Mobile gamer behind Crossy Road explains why overnight success took him 30 years

Road to success

Hipster Whale’s Matt Hall has hit the jackpot, thanks to a cast of virtual characters playing in traffic.

On 20 November 2014, the mobile game Crossy Road was launched on iTunes. In the first 90 days of release, the free game was downloaded 50 million times, accumulating US$10 million in revenue through timely promotion and the shrewd use of unobtrusive in-app purchases and ads. Fast forward to today and the game has been downloaded more than 120 million times.

Matt Hall and his company, Hipster Whale, are responsible for the Crossy Road extravaganza. Raised on a Victorian sheep farm, Hall started programming at the age of eight, tapping away on a Commodore 64. Today, his list of development credits includes Doodle Find, Little Things and PAC-MAN 256.

“It’s taken me over 30 years to become an overnight success, but in some ways it was an accidental success,” he says.

Hall and business partner Andy Sum set aside six weeks to design and develop Crossy Road. The original six weeks turned into 12, remarkably taking place solely online with Hall based in Creswick, a small Victorian town near Ballarat, and Sum in Melbourne. Friend Ben Weatherall then completed the voxel (cube-like) artwork in a matter of weeks.
So, what exactly is Crossy Road?

“It’s taken me over 30 years to become an overnight success.”

A mix of classic 1981 arcade game Frogger and 2013’s Flappy Bird, the aim is to score high while your character crosses roads, rails and rivers. Like all the best games, it’s easy to learn, but difficult to master.

“The Flappy Bird guy [developer Dong Nguyen] was earning US$50,000 a day for that app through advertising alone,” says Hall, adding that Flappy Bird was his single greatest motivation. “That got me thinking, ‘Imagine if he’d done better ads.’”

Professional Development: Business execution: crafting a business strategy that executes

In mobile gaming, monetisation presents a challenge. Crossy Road’s use of transparent and capped expenses was a conscious decision by Hipster Whale to not shove ads in faces. The “freemium” game has been structured to play endlessly for free, but gamers can also watch a sponsored ad or pay to unlock a new character.

“We took a fairly benign approach to monetisation,” says Hall.

“By making things simple and clear, we believe we made a more family-friendly game. People were happy to tell their friends about Crossy Road, because we didn’t have our hands in their wallets.”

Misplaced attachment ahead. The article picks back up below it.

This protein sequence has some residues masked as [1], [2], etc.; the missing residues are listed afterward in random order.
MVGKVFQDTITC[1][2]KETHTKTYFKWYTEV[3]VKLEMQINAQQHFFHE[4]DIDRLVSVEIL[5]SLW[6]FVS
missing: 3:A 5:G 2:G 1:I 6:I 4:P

Word of mouth was one part of a creative promotional strategy. Such was the case with PewDiePie, the world’s most popular YouTuber. When Hipster Whale cast his pug dog Maya as a Crossy Road character, PewDiePie couldn’t resist playing the game in one of his regular updates – the result was a spike in downloads.

Crossy Road is now its own industry in a mobile gaming marketplace that is predicted to grow in revenue from US$29 billion in 2015 to US$45 billion by 2018. A recent and successful collaboration with Disney, which was initiated by a mutual friend, took 12 months to create – not 12 weeks – with just as many Hipster Whale staff as Disney staff providing support.

For the time being, Hall is cautiously adjusting to his new-found wealth, his only significant purchase being a new Tesla Model S.

Crossy Road has exceeded our expectations 10 times over at least, and it will keep us busy for a long time with new opportunities,” he says. “We’re certainly not done yet.” 

Hipster Whale was a finalist in the 2015 Australian Export Awards, co-presented by CPA Australia.

One piece of advice

“It’s way too easy to build a product for yourself, so put yourself in other people’s shoes. My seven-year-old daughter, Holly, has grown up with the iPad, and seeing how she uses it is the secret to Hipster Whale’s success!”

Read next: Video game pioneer Nolan Bushnell focuses on education


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